A $2M profit ($3m in the model but I still have to pay for the plane) for putting no money down is a pretty sweet outcome. Why do I deserve such generosity?
· Low Acquisition Cost
· Low Operating Cost
· High Asset Monetization
The market for 80’s and 90’s private jets is very soft right now, most of the money is chasing the latest and greatest G450, Citation Latitude, Challenger 450, Phenom 300, Citation Jet 4, etc), and that’s left a glut of inventory with jets like my Falcon, and I got a LOT of bang for the buck….a late model supermid like a Challenger 300 or Gulfstream G200 would cost over $19m, compared to my $950k (granted a Falcon 50 isn’t a Challenger 300, so let’s compare it to $7m for a brand new King Air turboprop)
Pictured: Falcon 50 Cockpit
But at the same time, the charter market is as frothy as ever. Huge companies like XOJet, NetJets and JetSmarter have created a captive market for the super midsize category, which represents the sweet spot for the most profitable charter trips, and the Falcon 50 is the perfect charter animal. It has the unique performance capabilities to land in mountainous airports like Aspen, Eagle, Telluride during all four seasons, as well as short runways like Beef Island Tortola (BVI), East Hampton (NY), so it’s often the ONLY viable solution for some of the most sought after destinations. Also its coast-to-coast range opens up the country’s most profitable routing (quick rule of thumb: the most expensive hour to fly in terms of DOC is the first, the least expensive is the last…on a 5.5 hour flight TEB – VNY, our DOC are only $1,500/hr on a charter rate of $4,400/hr)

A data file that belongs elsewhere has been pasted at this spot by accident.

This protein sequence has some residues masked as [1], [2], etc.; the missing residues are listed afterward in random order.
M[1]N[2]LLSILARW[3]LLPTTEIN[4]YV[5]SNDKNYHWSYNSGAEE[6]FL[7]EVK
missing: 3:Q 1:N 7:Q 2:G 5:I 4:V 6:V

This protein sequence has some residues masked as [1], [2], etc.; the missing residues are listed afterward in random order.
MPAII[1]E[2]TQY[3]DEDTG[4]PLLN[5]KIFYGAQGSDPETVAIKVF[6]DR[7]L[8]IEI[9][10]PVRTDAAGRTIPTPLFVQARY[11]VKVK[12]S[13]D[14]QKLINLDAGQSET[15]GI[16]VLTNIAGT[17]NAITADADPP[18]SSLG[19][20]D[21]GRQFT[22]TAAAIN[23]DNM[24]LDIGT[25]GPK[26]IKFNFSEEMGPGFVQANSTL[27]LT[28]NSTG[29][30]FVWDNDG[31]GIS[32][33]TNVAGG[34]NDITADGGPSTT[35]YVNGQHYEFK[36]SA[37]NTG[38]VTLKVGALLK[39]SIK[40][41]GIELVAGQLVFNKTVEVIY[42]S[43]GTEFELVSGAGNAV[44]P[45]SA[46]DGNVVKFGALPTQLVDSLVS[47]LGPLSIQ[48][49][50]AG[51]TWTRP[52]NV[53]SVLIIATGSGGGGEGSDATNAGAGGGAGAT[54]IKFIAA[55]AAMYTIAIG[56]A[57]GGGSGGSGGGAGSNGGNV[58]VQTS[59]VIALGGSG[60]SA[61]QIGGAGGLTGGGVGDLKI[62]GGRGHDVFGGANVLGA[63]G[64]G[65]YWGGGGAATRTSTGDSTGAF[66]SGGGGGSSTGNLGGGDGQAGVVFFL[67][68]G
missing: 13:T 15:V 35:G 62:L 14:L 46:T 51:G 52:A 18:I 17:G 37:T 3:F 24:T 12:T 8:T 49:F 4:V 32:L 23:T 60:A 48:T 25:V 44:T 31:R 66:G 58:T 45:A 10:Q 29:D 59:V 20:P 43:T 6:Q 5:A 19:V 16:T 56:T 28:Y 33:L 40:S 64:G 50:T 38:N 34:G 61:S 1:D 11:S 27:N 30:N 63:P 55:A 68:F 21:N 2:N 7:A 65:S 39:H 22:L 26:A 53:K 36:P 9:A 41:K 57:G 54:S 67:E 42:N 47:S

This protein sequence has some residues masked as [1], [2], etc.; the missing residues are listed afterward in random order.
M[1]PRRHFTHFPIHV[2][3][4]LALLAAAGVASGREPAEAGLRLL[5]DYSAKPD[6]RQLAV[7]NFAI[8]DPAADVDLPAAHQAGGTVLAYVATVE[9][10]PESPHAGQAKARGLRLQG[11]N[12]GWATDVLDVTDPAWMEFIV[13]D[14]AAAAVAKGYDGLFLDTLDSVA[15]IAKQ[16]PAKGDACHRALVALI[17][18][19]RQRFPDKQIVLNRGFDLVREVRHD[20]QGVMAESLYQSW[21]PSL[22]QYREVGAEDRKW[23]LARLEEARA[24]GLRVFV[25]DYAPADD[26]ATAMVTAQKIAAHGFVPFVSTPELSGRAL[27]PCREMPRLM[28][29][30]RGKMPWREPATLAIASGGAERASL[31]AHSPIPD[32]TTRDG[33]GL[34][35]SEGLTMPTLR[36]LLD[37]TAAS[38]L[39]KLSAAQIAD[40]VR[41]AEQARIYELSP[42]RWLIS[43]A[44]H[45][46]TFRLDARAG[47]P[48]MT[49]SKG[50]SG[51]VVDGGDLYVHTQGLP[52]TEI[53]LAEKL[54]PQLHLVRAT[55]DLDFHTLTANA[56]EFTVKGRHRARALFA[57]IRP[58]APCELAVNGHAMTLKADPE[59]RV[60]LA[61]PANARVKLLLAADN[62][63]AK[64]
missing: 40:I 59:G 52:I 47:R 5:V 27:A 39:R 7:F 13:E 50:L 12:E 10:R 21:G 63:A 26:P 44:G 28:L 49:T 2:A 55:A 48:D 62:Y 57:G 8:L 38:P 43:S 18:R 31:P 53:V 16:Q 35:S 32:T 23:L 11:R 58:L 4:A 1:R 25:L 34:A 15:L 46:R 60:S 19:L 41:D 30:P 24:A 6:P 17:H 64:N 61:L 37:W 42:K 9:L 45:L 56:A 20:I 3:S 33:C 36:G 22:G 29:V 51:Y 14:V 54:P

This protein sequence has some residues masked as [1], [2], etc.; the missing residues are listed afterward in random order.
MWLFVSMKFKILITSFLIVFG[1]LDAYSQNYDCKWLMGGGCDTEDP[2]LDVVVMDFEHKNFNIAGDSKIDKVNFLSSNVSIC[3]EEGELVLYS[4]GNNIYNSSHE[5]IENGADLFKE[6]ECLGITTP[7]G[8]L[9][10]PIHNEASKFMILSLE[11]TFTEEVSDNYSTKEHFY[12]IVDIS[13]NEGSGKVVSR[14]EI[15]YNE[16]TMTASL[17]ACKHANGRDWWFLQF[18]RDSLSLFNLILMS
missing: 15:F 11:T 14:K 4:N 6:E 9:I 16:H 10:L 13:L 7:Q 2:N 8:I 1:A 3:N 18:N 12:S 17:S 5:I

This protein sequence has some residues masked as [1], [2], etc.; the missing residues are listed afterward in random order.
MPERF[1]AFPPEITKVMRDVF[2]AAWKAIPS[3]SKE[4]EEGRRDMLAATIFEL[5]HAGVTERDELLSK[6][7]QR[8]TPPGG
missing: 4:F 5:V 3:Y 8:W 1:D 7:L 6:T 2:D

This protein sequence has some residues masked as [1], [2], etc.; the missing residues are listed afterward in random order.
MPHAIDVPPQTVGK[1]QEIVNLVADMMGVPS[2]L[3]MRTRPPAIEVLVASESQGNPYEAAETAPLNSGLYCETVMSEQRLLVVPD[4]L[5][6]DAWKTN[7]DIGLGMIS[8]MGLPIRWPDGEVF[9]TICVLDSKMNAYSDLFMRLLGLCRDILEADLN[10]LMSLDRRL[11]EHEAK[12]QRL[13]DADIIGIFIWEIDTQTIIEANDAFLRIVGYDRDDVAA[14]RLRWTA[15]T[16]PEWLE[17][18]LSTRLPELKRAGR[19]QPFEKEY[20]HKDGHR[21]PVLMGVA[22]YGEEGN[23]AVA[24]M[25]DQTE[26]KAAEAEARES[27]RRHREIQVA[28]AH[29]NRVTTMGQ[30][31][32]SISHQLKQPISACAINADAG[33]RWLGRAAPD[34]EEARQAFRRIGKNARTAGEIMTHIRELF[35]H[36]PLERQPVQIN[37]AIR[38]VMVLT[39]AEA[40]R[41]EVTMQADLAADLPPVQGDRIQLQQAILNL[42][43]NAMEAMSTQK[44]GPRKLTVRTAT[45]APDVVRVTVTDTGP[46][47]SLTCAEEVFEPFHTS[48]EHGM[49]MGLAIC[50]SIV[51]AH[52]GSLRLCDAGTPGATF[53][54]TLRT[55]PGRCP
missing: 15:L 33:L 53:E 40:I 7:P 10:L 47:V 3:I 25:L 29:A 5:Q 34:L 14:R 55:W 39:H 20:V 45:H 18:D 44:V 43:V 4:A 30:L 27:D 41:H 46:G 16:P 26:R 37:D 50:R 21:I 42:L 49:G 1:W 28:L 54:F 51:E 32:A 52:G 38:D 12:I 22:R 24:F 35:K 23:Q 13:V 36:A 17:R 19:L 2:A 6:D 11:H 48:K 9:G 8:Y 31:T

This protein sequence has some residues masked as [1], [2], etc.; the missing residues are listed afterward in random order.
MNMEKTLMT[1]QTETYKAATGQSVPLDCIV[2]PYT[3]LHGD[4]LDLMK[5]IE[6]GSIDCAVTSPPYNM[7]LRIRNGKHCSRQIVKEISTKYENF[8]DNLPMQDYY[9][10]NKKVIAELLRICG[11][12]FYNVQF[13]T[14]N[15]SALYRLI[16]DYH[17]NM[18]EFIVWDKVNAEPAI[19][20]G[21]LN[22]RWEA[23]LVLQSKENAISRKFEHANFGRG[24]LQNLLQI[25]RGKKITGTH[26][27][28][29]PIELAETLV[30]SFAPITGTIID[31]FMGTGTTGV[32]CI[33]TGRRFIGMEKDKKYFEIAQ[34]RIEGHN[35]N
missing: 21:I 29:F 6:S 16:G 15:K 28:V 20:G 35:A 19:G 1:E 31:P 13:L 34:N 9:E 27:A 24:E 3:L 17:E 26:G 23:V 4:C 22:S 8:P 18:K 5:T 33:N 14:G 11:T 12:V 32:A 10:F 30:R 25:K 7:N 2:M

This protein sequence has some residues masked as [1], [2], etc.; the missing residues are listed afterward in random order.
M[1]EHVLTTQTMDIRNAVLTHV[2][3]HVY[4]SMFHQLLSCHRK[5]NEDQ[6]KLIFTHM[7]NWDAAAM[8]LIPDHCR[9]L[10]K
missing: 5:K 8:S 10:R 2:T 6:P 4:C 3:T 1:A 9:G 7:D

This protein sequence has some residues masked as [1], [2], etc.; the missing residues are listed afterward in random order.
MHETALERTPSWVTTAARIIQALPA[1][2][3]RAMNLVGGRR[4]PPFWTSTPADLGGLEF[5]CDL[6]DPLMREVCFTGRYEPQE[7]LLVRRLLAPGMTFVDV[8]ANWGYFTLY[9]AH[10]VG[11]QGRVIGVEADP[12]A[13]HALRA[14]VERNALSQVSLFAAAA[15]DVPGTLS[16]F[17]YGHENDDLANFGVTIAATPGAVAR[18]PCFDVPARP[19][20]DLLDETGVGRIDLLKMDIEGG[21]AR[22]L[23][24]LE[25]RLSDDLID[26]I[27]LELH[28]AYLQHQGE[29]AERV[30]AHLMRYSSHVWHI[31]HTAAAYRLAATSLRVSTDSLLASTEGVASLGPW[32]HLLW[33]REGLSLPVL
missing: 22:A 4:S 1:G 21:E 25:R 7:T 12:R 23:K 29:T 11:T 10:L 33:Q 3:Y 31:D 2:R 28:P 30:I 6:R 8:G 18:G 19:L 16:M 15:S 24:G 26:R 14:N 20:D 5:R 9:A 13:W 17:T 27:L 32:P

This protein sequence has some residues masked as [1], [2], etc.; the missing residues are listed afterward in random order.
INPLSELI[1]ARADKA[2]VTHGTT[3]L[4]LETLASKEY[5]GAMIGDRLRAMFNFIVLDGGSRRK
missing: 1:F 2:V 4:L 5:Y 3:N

(A cool little 50-Ditty: every month my Falcon 50 charters 50 hours and earns $50k.)
My aircraft plugs right into a network of other Falcon 50’s that float on charter trips across the country, and the parts and maintenance are integrated with a Falcon 50 part-out business, so not only do I get the best rates on parts and maintenance, but I am able to self-insure the TFE engines on the Falcon 50 – given the proliferation of these engines in the marketplace, I map to a $100/hr engine reserve (1/3 the MSP cost) – over the 8 years of my investment, that single engine factor will save me over one million dollars.
(Ben Franklin would say that one million dollars saved is one million dollars earned).
I see several opportunities for investors who are focused either on lifestyle upgrade, or an income-producing asset like my Falcon 50. There are currently two Falcon 50’s (1981, and 1996) that are near-perfect for this system, and it works well on heavy business jets like the Gulfstream IV, and Gulfstream V. A nice G-IV can be purchased for under $4m and operate to $100k a month in profits.
There is a lot of upside to grow this model, but it starts with someone interested in owning a jet for less than they are paying for charters. If you would like to learn more about my business model, please email me: firstname.lastname@example.org